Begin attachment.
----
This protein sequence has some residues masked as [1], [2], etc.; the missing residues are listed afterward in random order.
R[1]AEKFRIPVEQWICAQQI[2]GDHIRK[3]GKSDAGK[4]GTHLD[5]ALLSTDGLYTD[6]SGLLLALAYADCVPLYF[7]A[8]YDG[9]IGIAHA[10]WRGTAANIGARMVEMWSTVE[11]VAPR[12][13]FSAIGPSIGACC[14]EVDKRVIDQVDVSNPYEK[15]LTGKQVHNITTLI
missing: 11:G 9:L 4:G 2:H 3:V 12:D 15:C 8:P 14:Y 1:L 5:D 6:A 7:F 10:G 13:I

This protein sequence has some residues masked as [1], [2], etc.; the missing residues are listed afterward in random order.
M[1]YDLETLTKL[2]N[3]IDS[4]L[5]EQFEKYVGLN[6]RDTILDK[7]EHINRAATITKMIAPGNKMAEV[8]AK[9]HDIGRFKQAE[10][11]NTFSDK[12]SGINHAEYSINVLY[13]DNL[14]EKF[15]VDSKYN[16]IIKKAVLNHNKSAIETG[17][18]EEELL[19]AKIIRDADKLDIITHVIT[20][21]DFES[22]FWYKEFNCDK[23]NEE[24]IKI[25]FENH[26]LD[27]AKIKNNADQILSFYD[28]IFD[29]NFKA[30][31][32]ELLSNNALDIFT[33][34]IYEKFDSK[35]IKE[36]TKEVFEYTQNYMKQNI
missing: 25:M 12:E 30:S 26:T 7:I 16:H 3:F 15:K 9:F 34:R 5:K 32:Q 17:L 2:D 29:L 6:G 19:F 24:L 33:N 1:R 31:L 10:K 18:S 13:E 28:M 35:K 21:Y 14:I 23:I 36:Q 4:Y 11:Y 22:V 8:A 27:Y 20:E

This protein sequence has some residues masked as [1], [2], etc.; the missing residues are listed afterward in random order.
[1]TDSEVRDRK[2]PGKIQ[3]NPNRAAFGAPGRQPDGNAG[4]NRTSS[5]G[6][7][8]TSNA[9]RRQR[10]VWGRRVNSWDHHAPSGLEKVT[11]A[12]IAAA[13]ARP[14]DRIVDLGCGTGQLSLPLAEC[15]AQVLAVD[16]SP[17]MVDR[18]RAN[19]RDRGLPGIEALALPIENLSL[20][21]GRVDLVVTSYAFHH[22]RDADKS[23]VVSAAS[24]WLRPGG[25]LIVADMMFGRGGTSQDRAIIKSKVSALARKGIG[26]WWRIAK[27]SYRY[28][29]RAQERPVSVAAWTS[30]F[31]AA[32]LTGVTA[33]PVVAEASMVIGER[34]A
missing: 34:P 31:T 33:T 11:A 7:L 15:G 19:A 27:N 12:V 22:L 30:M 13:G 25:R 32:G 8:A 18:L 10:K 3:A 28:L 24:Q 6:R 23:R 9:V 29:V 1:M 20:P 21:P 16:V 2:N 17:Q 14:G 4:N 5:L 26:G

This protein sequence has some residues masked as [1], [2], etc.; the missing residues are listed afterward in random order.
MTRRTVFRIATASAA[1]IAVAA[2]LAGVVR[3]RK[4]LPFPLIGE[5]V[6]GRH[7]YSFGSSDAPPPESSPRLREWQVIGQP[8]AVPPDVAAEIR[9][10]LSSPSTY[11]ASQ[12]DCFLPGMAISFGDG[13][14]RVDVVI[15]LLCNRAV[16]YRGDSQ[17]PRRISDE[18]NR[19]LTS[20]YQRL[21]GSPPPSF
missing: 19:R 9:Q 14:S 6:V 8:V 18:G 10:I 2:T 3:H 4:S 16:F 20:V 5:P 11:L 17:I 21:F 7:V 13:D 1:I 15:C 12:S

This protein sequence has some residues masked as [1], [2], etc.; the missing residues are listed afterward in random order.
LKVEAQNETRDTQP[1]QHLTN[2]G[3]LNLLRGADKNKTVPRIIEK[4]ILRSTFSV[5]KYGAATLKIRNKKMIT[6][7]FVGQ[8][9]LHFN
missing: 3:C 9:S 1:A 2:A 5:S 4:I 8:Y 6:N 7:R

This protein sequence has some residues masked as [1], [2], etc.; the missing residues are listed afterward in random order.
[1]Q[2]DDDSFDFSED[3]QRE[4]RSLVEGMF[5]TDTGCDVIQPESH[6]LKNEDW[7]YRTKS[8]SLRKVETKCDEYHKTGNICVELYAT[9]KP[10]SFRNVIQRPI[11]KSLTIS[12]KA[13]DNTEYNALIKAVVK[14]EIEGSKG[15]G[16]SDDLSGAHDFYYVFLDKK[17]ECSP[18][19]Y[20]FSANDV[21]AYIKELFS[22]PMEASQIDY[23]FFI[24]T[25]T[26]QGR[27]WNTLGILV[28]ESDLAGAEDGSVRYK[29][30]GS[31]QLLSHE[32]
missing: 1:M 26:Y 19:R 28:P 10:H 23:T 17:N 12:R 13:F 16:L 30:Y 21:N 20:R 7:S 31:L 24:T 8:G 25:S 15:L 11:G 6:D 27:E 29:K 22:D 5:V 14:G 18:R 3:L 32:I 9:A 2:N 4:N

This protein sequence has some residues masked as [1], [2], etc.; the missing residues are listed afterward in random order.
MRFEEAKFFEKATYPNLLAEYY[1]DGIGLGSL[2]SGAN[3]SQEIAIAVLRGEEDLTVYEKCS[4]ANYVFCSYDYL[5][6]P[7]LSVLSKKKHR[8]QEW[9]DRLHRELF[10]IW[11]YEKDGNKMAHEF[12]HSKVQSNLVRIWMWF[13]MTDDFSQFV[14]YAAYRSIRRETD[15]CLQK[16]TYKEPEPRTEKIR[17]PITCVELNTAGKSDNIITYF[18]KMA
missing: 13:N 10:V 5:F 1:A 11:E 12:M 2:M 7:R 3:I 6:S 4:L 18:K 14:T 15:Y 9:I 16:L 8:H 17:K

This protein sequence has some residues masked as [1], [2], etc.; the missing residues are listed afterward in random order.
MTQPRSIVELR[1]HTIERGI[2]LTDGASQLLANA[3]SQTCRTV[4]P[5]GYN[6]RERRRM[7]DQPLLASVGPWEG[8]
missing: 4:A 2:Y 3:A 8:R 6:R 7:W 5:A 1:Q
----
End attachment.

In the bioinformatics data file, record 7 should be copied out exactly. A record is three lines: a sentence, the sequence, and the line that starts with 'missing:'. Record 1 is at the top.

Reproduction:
This protein sequence has some residues masked as [1], [2], etc.; the missing residues are listed afterward in random order.
MRFEEAKFFEKATYPNLLAEYY[1]DGIGLGSL[2]SGAN[3]SQEIAIAVLRGEEDLTVYEKCS[4]ANYVFCSYDYL[5][6]P[7]LSVLSKKKHR[8]QEW[9]DRLHRELF[10]IW[11]YEKDGNKMAHEF[12]HSKVQSNLVRIWMWF[13]MTDDFSQFV[14]YAAYRSIRRETD[15]CLQK[16]TYKEPEPRTEKIR[17]PITCVELNTAGKSDNIITYF[18]KMA
missing: 13:N 10:V 5:F 1:A 11:E 12:M 2:M 7:R 3:I 6:S 4:L 18:K 14:T 15:Y 9:I 16:L 8:H 17:K